• Greene KE, et al. Eur Respir J. 2002;19: 439-446.
    • Selman M, et al . PLoS ONE . 2007;2(5): e482:1-11.
    Updated
  • Dynamic Predictor: Decline in FVC Predicts Mortality Declined (Decrease in % predicted of ≥ 10) Collard HR, et al. Am J Respir Crit Care Med . 2003;168:538-542. Stable (Change in % predicted < 10) Improved (Increase in % predicted of ≥ 10) Years 12 10 8 6 4 2 0 0 20 40 60 80 100 Survival (%)
    • Data collected every 6 months
    • Similar characteristics were seen in the 12-month follow up
    n = 9 n = 50 n = 22
  • Dynamic Predictor: Change in Dyspnea Score Stable (Change of less than 2 points) Improved (Decrease of 2 points or greater ) Declined (Increase of 2 points or greater) Collard HR, et al. Am J Respir Crit Care Med . 2003;168:538-542. Years 12 10 8 6 4 2 0 0 20 40 60 80 100 n = 31 n = 33 n = 15 Similar characteristics were seen in the 12-month follow up Survival (%)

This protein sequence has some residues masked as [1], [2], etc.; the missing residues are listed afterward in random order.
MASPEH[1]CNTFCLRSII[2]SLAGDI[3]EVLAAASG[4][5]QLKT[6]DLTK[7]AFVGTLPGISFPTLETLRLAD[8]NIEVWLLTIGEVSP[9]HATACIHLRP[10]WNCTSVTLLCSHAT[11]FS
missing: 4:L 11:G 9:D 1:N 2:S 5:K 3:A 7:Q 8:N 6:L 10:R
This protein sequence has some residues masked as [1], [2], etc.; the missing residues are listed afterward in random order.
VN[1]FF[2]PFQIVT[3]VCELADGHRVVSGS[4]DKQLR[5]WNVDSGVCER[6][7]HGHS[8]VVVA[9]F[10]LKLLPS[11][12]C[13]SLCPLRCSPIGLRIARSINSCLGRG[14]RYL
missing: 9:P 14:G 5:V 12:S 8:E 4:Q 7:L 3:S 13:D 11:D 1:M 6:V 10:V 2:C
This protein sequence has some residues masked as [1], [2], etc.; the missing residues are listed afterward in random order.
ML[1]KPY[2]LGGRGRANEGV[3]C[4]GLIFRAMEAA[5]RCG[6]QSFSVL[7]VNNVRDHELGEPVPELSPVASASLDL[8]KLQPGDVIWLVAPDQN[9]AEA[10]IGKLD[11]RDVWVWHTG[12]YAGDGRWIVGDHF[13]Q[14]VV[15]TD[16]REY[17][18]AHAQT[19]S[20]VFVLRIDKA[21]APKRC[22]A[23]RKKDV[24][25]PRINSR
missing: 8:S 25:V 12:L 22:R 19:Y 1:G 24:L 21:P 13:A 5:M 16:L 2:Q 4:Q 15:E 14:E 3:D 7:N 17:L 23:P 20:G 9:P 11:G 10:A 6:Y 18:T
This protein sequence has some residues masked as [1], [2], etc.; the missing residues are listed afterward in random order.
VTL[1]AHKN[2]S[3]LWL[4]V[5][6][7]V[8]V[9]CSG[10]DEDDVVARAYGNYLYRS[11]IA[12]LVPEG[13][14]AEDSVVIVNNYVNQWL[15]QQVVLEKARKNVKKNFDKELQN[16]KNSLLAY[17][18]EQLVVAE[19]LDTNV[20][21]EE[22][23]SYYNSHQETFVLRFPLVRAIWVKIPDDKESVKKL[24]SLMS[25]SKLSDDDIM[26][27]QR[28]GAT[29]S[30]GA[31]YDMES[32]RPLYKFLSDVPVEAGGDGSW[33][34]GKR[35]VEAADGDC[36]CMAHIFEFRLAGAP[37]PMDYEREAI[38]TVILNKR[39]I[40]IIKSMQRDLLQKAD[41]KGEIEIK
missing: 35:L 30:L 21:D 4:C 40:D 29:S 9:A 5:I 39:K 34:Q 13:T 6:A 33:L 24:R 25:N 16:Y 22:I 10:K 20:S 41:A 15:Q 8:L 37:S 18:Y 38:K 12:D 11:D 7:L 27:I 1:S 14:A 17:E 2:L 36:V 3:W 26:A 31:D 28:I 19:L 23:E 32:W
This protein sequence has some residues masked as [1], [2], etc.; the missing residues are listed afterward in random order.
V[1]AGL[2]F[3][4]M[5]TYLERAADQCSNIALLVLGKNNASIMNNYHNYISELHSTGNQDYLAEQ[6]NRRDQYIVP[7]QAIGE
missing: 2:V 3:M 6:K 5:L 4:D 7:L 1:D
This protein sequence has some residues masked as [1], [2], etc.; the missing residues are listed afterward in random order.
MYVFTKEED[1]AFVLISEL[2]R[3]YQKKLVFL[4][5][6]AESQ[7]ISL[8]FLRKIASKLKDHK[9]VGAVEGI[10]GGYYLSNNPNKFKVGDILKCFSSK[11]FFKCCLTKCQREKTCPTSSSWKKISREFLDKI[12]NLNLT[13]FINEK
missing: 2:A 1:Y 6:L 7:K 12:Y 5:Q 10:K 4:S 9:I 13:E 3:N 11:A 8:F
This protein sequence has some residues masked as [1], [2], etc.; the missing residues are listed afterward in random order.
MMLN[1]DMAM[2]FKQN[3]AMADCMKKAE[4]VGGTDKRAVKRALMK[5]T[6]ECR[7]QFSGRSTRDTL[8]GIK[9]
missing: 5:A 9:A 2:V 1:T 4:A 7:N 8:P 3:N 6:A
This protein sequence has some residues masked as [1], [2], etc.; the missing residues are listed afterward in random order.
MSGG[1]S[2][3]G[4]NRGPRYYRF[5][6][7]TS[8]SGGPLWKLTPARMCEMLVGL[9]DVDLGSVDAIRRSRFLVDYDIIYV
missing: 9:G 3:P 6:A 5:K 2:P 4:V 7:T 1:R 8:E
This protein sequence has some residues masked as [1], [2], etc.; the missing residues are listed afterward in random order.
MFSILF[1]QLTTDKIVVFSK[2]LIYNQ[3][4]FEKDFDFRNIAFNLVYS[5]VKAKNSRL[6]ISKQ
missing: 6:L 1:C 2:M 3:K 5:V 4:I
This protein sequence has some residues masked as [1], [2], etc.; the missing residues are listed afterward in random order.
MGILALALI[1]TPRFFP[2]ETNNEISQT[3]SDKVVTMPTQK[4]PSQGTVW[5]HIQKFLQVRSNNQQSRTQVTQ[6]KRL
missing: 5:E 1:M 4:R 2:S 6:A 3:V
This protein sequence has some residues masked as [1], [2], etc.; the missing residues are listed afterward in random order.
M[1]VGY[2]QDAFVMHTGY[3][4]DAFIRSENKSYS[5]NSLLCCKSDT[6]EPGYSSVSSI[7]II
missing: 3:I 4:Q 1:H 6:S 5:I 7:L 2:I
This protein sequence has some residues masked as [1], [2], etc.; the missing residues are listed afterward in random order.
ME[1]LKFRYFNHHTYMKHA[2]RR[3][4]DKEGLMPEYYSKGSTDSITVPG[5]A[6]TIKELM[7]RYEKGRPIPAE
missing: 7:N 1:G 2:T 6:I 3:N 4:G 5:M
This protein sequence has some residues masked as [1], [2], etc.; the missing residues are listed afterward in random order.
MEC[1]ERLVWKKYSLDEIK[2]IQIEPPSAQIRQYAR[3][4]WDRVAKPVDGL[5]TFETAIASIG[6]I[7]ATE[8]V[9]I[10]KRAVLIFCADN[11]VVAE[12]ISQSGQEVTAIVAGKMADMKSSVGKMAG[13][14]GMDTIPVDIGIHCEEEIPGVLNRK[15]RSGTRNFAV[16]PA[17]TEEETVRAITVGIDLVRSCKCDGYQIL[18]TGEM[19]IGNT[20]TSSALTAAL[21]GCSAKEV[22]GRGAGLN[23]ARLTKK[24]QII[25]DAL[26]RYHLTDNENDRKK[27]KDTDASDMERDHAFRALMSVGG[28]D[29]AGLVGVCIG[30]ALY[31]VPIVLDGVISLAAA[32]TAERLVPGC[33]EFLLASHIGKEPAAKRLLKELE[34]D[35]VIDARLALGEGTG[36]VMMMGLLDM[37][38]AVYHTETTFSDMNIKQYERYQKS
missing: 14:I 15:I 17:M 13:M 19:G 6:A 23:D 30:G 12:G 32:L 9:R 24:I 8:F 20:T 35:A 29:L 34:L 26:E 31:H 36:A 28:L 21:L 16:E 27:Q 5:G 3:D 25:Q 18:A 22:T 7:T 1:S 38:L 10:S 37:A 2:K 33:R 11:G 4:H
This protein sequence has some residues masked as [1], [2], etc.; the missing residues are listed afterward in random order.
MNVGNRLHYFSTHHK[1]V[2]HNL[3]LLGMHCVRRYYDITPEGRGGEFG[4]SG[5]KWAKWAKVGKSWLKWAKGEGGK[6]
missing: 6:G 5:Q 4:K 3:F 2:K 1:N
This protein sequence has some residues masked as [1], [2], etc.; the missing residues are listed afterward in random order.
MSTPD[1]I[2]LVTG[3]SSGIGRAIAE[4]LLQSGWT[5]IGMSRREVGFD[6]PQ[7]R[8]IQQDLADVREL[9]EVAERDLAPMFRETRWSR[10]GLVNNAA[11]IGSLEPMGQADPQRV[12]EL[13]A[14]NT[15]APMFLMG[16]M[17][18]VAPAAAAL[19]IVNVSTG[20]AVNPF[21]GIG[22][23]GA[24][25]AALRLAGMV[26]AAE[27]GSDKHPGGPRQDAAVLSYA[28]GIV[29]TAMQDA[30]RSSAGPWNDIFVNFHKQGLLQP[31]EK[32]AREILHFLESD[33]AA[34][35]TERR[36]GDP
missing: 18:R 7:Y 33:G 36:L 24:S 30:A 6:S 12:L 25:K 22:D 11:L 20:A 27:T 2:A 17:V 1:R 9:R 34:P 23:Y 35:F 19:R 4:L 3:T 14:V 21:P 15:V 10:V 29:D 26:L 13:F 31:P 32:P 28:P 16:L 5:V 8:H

• Dynamic Predictor: Change in Diffusing Capacity (DL CO ) at 12 Months Stable/improved DL CO 0 25 50 75 100 0 72 12 24 36 48 60 Decline in DL CO Survival (%) Latsi PI, et al. Am J Respir Crit Care Med . 2003;168:531-537. Mortality was substantially higher in patients with decrease in DL CO of more than 15% ( P = 0.0005) n = 21 n = 20 Time (months)
  • Prognostic Utility + + Dyspnea + Pulmonary arterial pressure + + Dynamic (Progression) + HRCT pattern + 6MWT – desaturation (  88%) + A-a gradient + DL CO % FVC % Baseline (Severity)
  • Predicting Disease Progression
    • While clinical predictors are useful in describing the natural history of IPF, disease progression in individuals remains difficult to predict
    • N early half of the deaths in a large prospective randomized trial occurred prior to evidence of disease progression
    Raghu G, et al. N Engl J Med . 2004;350:125-133.